One of my earliest memories was of a film that I saw. It was black and white, and it was screened at home by a friend of hers in our bedroom. I can’t remember who, I must have been about four years old. An old bed sheet did the job of a makeshift screen. I could not understand a single word of it, but the uncertainly lit dim images haunted me. Strangely, the story or what little I understood of it was a very ordinary seeming one to me. It was set in some village in rural India and the characters were all dressed in grimy looking plain clothing. The harried father that seemed always anxious. A girl that played, ran, skipped and wandered around saw everything through her clear inquisitive eyes. She, her little brother and their parents lived with an old aunt in a worse for wear house, which couldn’t have been much even in its heyday. The fat village shopkeeper, fawning and threatening in turns, who doubled as a teacher armed with a fearsome cane whilst selling rice, kerosene and other daily needs, was funny. The toothless old aunt, a cripple, was another loving character I remembered. In the background, with the noisy churning sound of the projector and alien garbled sound track, I watched the girl and her little brother live a very plain life enjoying simple joys of life in a village. What left an indelible impression in my mind’s eye about the film was the scene of the brother and sister running carefree amongst the white cloudlike blossoms of tall wild grass (kaash), running to catch up with a black, smoke-belching train. Later, much later, when I asked my mother, she told me the film was Pather Panchali made by the legendary Satyajit Ray. As I grew up, Pather Panchali, made in 1955, became a familiar household topic associated with many anecdotes and discussions amongst us about this classic film and the renowned Director and litterateur.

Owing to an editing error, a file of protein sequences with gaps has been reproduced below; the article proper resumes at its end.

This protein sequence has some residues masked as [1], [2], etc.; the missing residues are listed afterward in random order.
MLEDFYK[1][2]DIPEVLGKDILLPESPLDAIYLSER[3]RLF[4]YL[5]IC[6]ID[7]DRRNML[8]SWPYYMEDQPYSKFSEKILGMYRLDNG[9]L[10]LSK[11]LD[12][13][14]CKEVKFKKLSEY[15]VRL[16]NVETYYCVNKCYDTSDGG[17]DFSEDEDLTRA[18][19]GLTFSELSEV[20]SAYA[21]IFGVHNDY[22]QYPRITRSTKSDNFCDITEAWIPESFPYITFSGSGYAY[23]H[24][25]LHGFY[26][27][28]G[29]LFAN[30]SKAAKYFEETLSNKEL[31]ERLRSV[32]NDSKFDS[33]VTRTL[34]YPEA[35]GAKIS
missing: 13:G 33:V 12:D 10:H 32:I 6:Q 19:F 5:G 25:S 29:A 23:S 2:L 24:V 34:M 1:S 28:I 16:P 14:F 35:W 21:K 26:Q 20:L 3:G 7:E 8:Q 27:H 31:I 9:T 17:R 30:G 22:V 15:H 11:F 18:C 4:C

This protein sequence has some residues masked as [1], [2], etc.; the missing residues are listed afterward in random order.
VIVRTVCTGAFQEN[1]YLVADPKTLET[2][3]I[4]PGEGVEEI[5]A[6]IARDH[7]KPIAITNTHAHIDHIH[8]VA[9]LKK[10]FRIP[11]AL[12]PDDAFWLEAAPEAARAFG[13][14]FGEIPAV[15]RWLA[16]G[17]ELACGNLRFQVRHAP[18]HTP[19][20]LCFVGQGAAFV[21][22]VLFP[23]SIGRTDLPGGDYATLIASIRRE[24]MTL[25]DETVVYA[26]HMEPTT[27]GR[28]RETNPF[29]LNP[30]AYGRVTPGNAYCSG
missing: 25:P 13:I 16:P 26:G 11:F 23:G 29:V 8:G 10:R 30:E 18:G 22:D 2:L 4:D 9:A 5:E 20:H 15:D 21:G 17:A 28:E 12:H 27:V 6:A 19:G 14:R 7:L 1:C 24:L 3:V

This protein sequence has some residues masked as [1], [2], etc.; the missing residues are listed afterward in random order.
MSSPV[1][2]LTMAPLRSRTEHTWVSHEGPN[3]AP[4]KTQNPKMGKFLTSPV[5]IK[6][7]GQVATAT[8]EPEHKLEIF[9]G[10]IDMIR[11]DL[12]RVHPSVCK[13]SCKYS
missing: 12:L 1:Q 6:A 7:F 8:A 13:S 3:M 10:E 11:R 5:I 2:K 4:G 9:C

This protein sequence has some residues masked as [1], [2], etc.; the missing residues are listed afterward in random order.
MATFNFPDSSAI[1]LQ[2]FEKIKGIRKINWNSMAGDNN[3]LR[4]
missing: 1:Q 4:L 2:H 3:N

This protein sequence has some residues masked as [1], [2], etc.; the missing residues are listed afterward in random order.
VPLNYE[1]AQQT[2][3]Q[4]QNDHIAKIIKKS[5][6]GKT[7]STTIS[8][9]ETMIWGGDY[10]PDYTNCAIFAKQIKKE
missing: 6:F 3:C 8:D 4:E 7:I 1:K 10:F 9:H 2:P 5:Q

When one is a child, the earliest recollections are mostly dominated by those associated with smell, sound, touch and taste. Such memories are the lasting ones we take them with us when we die. The so-called lower senses and emotions they evoke somehow are so deeply impressed, that they even simulate themselves along with the memory as it is triggered. And so, an object or its particular shape, the timber of a voice or a song, a kind of food or dish, a certain shade of colour, such random things evoke old memories of childhood to us, and we like certain things or a stranger for no particular reason, our mouths water when we see or smell certain foods, make us impulsively buy an ordinary cheap thing, make our emotions swell up suddenly for no particular rhyme or reason. My earliest memories of my mother are, therefore, dominated by such kinds of sensually and emotionally linked ones. The delicate fragrance of Pond’s cold cream dabbed swiftly onto my face by her warm hands before I fell asleep will always be one of my personal symbols of motherhood.

“Nahak Churachandpurd? pokp?né.”

My mother always told me that I was born in Churachandpur. This, to her, happened when my father was posted there as a District Medical Officer. I found this most intriguing even in my earliest childhood days because she also narrated another parallel story about my birth! The second narrative, which had many witnesses who retold this story in their own versions, carried the story of a prolonged and exhausting labour and even the hint of a breach delivery. With many doctors in attendance, including my grandfather Dr Bhorot Roy, tragedy was only averted by the aggressive intervention of the midwife Sister “Iche” Taruni. It happened in Imphal, in Yaiskul inside the upaak-ka at her sister’s house. The tin-roofed house constructed in the traditional “Assam style” still stands today, just to the north of our present residential compound in Yaiskul. It is a story worth telling only because of its dramatic nature and the obvious relish of the telling to whoever was telling it. As a child, I heard many versions of this second narrative.